Dry wells are another extremely handy storage area. Most fishing kayaks will have a dry well directly in front of the seat. This area is where you will want to store your gear or other equipment that you want to keep secure and dry.
FAQs About Fishing Kayaks
Q: What is the most stable fishing kayak?
A: In our opinion the BKC UH-TK181 is the most stable fishing kayak. It’s wider than all the others on our list. A wider kayak is more stable and allows you to stand while fishing.
Q: What is the best beginner fishing kayak?
A: Vibe Kayaks Skipjack is the best kayak for beginner fishermen with its features that come with a bargain price tag. It’s easy to paddle and maneuver plus it comes with a paddle so it’s a complete package.
Q: Why are fishing kayaks so expensive?
A: Fishing kayaks tend to more expensive because they have extra features like rod holders and extra comfortable seats. Some even come with bait storage along with anchor trolleys.
Q: What better for fishing sit in or sit on kayak?
A: Hands down a sit on top kayak is better for fishing. They allow much more flexibility for moving around along with more storage capacity than a similar sit inside kayak.
Q: Where do you put the fish you catch?
A: Well this assumes you are not practicing catch and release fishing. If you catch a fish you plan on keeping for dinner you have a few options. There are insulated bags you can get to keep the fish in. A cooler with ice is another option. Finally you could keep the fish alive in netting off the side of the kayak.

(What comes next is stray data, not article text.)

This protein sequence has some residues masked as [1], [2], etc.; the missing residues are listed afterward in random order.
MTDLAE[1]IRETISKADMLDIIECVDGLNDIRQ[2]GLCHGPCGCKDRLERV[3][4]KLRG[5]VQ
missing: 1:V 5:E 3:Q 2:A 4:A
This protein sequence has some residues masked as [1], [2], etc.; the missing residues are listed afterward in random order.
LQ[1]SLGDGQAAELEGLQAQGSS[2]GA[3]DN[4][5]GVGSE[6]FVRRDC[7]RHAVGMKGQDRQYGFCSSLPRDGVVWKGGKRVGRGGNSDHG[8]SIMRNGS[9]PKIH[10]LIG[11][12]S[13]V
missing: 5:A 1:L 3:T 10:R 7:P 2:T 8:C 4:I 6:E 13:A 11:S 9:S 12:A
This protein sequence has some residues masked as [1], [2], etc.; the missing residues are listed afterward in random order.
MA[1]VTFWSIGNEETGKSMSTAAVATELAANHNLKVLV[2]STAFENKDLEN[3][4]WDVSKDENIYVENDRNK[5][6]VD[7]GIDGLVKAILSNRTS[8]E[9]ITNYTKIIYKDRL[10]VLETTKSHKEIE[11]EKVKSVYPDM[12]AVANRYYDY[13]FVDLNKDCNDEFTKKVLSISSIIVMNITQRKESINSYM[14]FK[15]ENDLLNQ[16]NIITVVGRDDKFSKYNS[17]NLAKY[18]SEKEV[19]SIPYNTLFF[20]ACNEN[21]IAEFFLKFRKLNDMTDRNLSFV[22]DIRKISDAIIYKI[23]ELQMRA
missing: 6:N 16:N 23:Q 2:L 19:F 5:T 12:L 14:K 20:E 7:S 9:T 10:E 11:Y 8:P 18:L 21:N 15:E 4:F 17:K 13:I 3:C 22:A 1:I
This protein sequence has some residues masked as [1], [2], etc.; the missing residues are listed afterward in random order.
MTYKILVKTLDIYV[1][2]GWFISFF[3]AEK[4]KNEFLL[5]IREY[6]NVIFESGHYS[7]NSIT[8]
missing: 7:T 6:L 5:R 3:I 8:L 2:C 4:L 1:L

Q: Should I get a single or tandem kayak?
A: If you have a child that you think you may want to take with you then you will have little choice but to get a tandem kayak. If you have a spouse or friend you may be better off with two single kayaks. It saves a lot of disputes! Of course if you just want the extra room or plan on taking along an extra angler or passenger on occasion, a tandem may be a better option.
Q: What do I do with live bait?
A: You have quite a few options for taking along live bait which I highly recommend. Live bait is much better at catching fish! You can use a bait sled, a live bait tank or keep it next to you in the water in netting.
Q: Do I need to wear a PFD?
A: Legally you must have a PFD or life jacket on board at all times. Children are required to wear one at all times. A PFD that is strapped in the back of the kayak will do you little good however if you tip over. Get a inflatable one and wear it at all times. They are light and thin, you will not even notice are wearing it.
Q: Can I use a fish finder?